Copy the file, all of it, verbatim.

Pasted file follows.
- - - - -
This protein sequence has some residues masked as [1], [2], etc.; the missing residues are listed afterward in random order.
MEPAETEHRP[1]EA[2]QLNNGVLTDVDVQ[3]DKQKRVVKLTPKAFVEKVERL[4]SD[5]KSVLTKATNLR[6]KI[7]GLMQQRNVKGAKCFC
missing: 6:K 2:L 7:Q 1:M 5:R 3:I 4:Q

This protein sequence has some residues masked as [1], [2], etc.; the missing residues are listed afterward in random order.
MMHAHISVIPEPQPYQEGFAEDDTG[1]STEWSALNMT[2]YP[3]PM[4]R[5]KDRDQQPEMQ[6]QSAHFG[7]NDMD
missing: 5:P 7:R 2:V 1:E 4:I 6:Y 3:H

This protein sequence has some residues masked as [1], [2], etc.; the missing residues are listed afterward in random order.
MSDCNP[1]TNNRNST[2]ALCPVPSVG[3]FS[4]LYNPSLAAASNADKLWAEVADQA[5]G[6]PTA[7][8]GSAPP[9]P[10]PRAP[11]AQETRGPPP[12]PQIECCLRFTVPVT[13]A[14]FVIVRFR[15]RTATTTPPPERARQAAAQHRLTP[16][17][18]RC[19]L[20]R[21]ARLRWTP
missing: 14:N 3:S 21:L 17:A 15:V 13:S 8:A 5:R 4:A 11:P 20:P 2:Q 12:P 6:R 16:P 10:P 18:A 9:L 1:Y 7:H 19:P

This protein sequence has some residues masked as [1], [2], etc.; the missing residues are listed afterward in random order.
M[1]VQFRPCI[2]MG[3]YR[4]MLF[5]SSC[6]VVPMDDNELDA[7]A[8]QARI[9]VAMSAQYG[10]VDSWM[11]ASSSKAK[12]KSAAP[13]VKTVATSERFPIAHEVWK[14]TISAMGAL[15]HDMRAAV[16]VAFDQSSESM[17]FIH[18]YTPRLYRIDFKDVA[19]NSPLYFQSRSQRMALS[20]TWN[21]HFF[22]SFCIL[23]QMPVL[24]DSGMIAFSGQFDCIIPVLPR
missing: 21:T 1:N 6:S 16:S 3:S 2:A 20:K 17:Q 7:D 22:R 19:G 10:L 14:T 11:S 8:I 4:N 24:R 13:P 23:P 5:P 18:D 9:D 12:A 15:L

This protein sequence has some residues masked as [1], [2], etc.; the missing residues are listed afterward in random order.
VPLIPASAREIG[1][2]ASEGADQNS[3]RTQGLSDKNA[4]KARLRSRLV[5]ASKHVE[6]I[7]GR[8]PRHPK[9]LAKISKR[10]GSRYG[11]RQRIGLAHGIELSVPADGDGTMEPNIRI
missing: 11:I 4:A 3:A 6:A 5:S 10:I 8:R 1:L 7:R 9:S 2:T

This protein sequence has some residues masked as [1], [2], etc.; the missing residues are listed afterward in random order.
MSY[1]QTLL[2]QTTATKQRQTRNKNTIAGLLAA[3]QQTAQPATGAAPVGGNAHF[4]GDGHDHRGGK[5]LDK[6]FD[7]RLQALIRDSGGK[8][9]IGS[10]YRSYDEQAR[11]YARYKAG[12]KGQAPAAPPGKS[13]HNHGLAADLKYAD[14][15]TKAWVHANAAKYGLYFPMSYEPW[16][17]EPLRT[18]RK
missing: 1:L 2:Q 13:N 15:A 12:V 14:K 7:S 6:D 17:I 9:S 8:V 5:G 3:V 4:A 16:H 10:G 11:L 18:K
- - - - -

This protein sequence has some residues masked as [1], [2], etc.; the missing residues are listed afterward in random order.
MEPAETEHRP[1]EA[2]QLNNGVLTDVDVQ[3]DKQKRVVKLTPKAFVEKVERL[4]SD[5]KSVLTKATNLR[6]KI[7]GLMQQRNVKGAKCFC
missing: 6:K 2:L 7:Q 1:M 5:R 3:I 4:Q

This protein sequence has some residues masked as [1], [2], etc.; the missing residues are listed afterward in random order.
MMHAHISVIPEPQPYQEGFAEDDTG[1]STEWSALNMT[2]YP[3]PM[4]R[5]KDRDQQPEMQ[6]QSAHFG[7]NDMD
missing: 5:P 7:R 2:V 1:E 4:I 6:Y 3:H

This protein sequence has some residues masked as [1], [2], etc.; the missing residues are listed afterward in random order.
MSDCNP[1]TNNRNST[2]ALCPVPSVG[3]FS[4]LYNPSLAAASNADKLWAEVADQA[5]G[6]PTA[7][8]GSAPP[9]P[10]PRAP[11]AQETRGPPP[12]PQIECCLRFTVPVT[13]A[14]FVIVRFR[15]RTATTTPPPERARQAAAQHRLTP[16][17][18]RC[19]L[20]R[21]ARLRWTP
missing: 14:N 3:S 21:L 17:A 15:V 13:S 8:A 5:R 4:A 11:P 20:P 2:Q 12:P 6:R 16:P 10:P 18:A 9:L 1:Y 7:H 19:P

This protein sequence has some residues masked as [1], [2], etc.; the missing residues are listed afterward in random order.
M[1]VQFRPCI[2]MG[3]YR[4]MLF[5]SSC[6]VVPMDDNELDA[7]A[8]QARI[9]VAMSAQYG[10]VDSWM[11]ASSSKAK[12]KSAAP[13]VKTVATSERFPIAHEVWK[14]TISAMGAL[15]HDMRAAV[16]VAFDQSSESM[17]FIH[18]YTPRLYRIDFKDVA[19]NSPLYFQSRSQRMALS[20]TWN[21]HFF[22]SFCIL[23]QMPVL[24]DSGMIAFSGQFDCIIPVLPR
missing: 21:T 1:N 6:S 16:S 3:S 2:A 20:K 17:Q 7:D 22:R 19:G 10:L 14:T 11:S 8:I 4:N 24:R 13:P 23:P 5:P 18:D 9:D 12:A 15:L

This protein sequence has some residues masked as [1], [2], etc.; the missing residues are listed afterward in random order.
VPLIPASAREIG[1][2]ASEGADQNS[3]RTQGLSDKNA[4]KARLRSRLV[5]ASKHVE[6]I[7]GR[8]PRHPK[9]LAKISKR[10]GSRYG[11]RQRIGLAHGIELSVPADGDGTMEPNIRI
missing: 11:I 4:A 3:A 6:A 5:S 10:I 8:R 1:L 7:R 9:S 2:T

This protein sequence has some residues masked as [1], [2], etc.; the missing residues are listed afterward in random order.
MSY[1]QTLL[2]QTTATKQRQTRNKNTIAGLLAA[3]QQTAQPATGAAPVGGNAHF[4]GDGHDHRGGK[5]LDK[6]FD[7]RLQALIRDSGGK[8][9]IGS[10]YRSYDEQAR[11]YARYKAG[12]KGQAPAAPPGKS[13]HNHGLAADLKYAD[14][15]TKAWVHANAAKYGLYFPMSYEPW[16][17]EPLRT[18]RK
missing: 1:L 2:Q 13:N 15:A 12:V 14:K 7:S 6:D 17:I 9:S 8:V 5:G 3:V 4:A 16:H 10:G 11:L 18:K